Technology is complicated.
So complicated that those who create it often don’t realize the complications it engenders.
The result, as has become very clear, is that security becomes a chimera.
Lately, however, nations have expressed increasing hostility toward other nations. You might think the root cause of this is insecurity — of the psychological kind.
But for everyday IT professionals, this is inciting increasing pressures and fears that grow like mushrooms beneath damp trees.
I drift to such (relative) philosophy on reading a new survey in which 1,000 senior IT professionals bared their feelings.
Yes, the vast majority said they were aware that the systems their company used every day had security vulnerabilities. Yes, the vast majority said they were concerned about protecting privacy. And yes, 60.7% of them said their company had experienced a cyberattack or data breach in the last year.
One might look at that and think: “Only 60.7% of them are honest enough to admit it?”
Here, though, is where these IT professionals considered the truly vast vulnerability in their own eyes. When asked, “Do you believe a breach of your organization could potentially constitute a threat to U.S. national security?”, you might think most would temper their reaction.
Instead, a hearty 69.4% insisted they thought this was possible.
This may cause some to merely wonder how all our technological interconnectedness makes us ever more vulnerable. As former Twitter CEO Jack Dorsey observed not so long ago: “Centralizing discovery and identity into corporations really damaged the internet.” It was a guilty observation.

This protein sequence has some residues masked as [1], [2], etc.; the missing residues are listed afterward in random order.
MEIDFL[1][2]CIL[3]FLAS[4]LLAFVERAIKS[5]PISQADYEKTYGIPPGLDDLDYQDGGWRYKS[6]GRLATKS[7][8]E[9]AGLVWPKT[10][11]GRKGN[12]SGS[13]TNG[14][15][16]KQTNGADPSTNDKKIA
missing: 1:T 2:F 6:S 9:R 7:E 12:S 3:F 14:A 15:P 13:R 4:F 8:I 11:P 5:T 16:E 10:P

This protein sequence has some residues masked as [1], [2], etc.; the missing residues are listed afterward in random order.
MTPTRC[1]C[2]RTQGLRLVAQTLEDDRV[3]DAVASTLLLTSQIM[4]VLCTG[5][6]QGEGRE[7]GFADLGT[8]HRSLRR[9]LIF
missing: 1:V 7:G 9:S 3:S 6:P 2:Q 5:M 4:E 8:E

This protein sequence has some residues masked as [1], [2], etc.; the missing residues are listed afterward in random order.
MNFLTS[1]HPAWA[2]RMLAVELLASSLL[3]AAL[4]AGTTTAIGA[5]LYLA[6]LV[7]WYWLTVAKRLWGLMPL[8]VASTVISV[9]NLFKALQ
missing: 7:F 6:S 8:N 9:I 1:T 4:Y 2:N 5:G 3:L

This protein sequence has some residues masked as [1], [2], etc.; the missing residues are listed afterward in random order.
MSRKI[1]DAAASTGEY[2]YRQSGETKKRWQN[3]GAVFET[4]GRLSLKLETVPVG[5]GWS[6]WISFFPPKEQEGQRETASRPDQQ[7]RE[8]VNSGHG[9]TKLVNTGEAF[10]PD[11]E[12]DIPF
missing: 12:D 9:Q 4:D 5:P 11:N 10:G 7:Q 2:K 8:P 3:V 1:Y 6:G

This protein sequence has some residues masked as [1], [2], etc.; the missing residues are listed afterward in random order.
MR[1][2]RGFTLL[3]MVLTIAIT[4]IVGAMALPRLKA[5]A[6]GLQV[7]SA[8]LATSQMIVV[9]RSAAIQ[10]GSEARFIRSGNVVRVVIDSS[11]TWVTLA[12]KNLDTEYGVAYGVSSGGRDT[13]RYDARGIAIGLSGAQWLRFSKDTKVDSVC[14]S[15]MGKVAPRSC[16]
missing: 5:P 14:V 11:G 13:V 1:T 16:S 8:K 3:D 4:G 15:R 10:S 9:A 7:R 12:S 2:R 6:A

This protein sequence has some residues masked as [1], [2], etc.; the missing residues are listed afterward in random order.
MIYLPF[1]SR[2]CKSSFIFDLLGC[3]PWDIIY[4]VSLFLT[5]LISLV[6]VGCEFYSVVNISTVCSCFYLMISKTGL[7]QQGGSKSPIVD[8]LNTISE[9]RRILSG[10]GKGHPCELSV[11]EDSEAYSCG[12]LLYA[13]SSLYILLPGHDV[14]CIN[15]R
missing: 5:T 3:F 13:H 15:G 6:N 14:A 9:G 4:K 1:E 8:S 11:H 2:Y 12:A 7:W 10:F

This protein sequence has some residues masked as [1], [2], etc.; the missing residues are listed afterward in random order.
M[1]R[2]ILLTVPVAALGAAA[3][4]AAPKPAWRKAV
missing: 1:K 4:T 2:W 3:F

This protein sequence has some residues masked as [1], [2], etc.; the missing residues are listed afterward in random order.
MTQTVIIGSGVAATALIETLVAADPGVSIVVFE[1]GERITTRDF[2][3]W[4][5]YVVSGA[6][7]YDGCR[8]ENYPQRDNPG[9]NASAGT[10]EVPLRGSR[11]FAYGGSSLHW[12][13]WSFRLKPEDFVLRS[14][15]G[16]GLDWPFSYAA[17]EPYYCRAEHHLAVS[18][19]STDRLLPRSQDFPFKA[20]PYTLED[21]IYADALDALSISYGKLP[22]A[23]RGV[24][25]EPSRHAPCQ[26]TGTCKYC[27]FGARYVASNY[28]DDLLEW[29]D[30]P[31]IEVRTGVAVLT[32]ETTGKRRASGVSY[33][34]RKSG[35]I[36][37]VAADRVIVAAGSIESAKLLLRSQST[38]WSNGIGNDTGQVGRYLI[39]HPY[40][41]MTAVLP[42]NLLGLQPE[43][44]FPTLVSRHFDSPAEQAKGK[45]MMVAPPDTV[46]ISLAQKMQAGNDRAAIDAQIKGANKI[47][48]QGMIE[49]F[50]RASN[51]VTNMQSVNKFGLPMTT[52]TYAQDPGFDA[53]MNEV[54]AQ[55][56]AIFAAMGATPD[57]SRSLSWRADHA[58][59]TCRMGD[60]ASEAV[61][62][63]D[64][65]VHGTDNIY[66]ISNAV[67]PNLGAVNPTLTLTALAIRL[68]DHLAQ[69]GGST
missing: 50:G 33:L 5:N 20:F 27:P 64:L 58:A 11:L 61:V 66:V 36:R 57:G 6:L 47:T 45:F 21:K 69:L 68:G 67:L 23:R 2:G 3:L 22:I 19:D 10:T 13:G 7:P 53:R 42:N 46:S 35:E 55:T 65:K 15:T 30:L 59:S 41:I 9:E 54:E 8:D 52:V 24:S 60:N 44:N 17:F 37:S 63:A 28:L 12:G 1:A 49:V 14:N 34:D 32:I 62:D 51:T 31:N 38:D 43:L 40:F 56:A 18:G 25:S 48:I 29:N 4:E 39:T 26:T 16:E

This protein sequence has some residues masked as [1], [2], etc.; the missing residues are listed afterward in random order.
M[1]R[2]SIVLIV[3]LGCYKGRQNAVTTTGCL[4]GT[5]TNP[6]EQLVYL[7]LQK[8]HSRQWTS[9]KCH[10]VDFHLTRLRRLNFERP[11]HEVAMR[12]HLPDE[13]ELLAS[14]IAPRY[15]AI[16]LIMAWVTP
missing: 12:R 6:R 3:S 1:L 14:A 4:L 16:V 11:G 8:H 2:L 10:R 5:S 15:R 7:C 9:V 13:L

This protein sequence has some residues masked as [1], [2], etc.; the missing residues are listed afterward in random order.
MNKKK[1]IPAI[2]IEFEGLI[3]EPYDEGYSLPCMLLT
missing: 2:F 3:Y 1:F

It’s a fine moment to consider who sponsored this research. It was a company called Zerify. You’ll be startled to hear that it claims it can “keep business meetings secure, private, and compliant.” It even claims to have more than 20 years experience doing it.
And good luck with that, if you believe the research you just sponsored.
81.8% of these 1,000 IT professionals said they’d seen an increase in nation-state cyber threats. It seems every day that more such attacks occur — or rather, are reported to occur. Far too often, companies are reluctant to admit to breaches until many weeks, months, or even years later.
Perhaps some work quietly with the appropriate government entities before they alert anyone else. Maybe others worry only about their businesses and less about wider ramifications.
Meanwhile, IT professionals confess they’re increasingly concerned.
I don’t want to worry you unduly. Even if another recent survey revealed that 70% of business leaders have no idea who’s responsible for digital adoption within their companies.
That’s the problem with caring about important things. Too often, it only happens when it’s too late.